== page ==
For Halloween of 2013, Jennifer Muhm’s then 4-year-old daughter wanted to dress up as an astronaut. She quickly became discouraged when she noticed that only boys — no girls — were advertised wearing the costume.
“After we showed her lots of photos of female astronauts, she made a great astronaut for Halloween,” Muhm told LittleThings.
Gender stereotypes like these are instilled even before birth: Pink is for girls and blue is for boys. These differences later translate to toys, where girls are often expected to play with dolls and princesses while boys are given trucks and dinosaurs.
This motivated Muhm to start buddingSTEM with her friend Malorie Catchpole, who encountered similar issues with her daughter. The toddler line offers dresses, pants, and tops with prints society has deemed suitable for only the boys.
“We want to redefine these ‘boy things’ — dinosaurs, rockets, trains, and more — as ‘kid things’ that can also be found in the girls section,” Muhm said.
These stereotypes, they said, also dissuade young girls from gaining an interest in STEM – professions of science, technology, engineering, and mathematics. In fact, women make up less than 25 percent of the STEM workforce, a number that has barely shifted since 2000.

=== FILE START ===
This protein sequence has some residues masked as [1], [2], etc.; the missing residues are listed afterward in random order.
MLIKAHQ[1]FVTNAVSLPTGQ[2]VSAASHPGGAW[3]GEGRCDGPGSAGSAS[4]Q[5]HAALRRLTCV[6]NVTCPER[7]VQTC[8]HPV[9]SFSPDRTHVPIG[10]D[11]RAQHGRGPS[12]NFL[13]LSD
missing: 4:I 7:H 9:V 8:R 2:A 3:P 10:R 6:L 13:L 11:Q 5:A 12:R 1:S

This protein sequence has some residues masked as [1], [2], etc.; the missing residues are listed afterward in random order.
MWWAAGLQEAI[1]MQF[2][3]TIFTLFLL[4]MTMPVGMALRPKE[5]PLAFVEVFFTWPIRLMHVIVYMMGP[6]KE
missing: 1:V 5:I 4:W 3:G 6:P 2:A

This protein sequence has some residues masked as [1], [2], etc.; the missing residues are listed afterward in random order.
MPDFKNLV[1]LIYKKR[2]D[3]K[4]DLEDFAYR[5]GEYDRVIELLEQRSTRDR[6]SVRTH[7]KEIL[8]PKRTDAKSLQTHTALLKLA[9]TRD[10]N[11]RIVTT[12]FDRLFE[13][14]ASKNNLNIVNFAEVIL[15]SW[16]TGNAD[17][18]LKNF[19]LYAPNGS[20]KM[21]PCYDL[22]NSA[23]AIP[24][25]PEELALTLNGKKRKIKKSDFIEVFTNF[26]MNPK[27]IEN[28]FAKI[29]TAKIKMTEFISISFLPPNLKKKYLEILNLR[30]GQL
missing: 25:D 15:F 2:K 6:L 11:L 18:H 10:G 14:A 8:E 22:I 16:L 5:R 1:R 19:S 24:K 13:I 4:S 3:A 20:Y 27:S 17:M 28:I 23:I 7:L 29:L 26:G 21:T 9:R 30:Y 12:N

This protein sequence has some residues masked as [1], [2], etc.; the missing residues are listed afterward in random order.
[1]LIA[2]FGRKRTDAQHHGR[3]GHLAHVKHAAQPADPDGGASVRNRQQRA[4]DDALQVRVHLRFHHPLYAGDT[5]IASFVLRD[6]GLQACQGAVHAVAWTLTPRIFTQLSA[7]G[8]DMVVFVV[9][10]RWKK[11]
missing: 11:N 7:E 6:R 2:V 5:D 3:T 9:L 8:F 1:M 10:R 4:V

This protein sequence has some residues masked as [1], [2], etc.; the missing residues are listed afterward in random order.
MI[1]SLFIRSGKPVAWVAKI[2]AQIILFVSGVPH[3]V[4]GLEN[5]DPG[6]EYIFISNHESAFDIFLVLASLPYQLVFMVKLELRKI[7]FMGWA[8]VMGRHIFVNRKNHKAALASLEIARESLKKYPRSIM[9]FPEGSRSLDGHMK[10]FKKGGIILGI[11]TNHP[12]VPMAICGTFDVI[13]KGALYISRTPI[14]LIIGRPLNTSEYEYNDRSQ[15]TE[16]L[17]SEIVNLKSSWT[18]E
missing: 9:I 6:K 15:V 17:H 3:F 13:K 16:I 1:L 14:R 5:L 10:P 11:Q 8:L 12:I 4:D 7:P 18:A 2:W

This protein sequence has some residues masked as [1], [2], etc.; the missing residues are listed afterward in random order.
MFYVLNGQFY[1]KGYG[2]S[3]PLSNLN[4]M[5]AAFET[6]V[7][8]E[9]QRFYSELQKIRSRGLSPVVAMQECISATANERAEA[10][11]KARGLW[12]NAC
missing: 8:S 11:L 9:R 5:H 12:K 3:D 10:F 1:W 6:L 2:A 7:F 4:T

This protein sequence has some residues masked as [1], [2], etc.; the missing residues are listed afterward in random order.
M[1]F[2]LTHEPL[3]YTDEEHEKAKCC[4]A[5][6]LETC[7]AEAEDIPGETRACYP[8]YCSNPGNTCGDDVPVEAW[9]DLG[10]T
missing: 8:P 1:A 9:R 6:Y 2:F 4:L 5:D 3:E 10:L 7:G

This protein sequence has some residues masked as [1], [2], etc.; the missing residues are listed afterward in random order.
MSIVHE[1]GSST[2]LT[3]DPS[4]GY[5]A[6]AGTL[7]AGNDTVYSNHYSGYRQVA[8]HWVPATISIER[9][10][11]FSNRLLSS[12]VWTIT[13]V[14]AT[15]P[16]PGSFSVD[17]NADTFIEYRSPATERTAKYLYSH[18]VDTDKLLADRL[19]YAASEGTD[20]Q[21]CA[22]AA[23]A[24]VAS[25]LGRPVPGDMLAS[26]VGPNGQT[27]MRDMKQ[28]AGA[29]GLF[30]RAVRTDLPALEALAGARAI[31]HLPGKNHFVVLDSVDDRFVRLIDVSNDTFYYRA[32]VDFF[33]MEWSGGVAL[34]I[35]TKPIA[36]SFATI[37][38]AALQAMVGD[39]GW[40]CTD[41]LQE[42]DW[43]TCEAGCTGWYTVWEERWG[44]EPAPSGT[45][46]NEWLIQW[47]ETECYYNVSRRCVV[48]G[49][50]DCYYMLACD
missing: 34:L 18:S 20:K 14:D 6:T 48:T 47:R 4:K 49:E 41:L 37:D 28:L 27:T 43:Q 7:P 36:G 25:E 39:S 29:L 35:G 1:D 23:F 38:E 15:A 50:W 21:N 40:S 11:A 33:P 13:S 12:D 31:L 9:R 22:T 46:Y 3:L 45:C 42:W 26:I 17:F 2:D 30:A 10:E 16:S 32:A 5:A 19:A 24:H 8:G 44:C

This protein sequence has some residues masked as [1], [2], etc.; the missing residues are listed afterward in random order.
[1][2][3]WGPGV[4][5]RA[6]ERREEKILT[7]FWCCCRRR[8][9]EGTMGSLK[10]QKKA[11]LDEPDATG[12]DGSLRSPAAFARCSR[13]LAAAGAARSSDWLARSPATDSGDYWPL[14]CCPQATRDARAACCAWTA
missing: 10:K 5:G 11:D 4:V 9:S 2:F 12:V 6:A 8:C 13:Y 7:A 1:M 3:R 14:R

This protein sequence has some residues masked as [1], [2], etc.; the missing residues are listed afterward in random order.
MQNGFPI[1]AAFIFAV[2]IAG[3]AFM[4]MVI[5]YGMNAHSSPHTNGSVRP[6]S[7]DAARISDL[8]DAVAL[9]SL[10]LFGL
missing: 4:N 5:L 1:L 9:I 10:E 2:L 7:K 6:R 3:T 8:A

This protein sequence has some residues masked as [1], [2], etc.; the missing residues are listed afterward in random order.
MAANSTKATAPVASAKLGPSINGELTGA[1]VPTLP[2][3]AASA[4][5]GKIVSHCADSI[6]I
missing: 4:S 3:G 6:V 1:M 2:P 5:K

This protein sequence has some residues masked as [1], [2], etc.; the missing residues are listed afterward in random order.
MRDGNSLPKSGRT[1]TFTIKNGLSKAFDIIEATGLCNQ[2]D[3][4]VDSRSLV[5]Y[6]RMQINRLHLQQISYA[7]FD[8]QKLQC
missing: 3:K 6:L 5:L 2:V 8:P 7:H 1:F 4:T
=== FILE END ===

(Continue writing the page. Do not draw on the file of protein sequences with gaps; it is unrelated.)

“The images matter,” Muhm explained. “They tell young girls that things like science and engineering aren’t for them.”
Their line, funded via Kickstarter, has raised more than $60,000. Muhm and Catchpole said they’ve also received positive feedback from women, who tell them they wish they could have worn clothes like these when they were toddlers. Some fathers are also in favor of the clothes.
BuddingSTEM “is a start toward encouraging girls’ early interests in topics that typically have been reserved for boys. And it’s part of a growing movement to rethink the messages we are sending young girls,” Muhm said.
See the clothes below, and please SHARE this powerful message with all the mothers you know!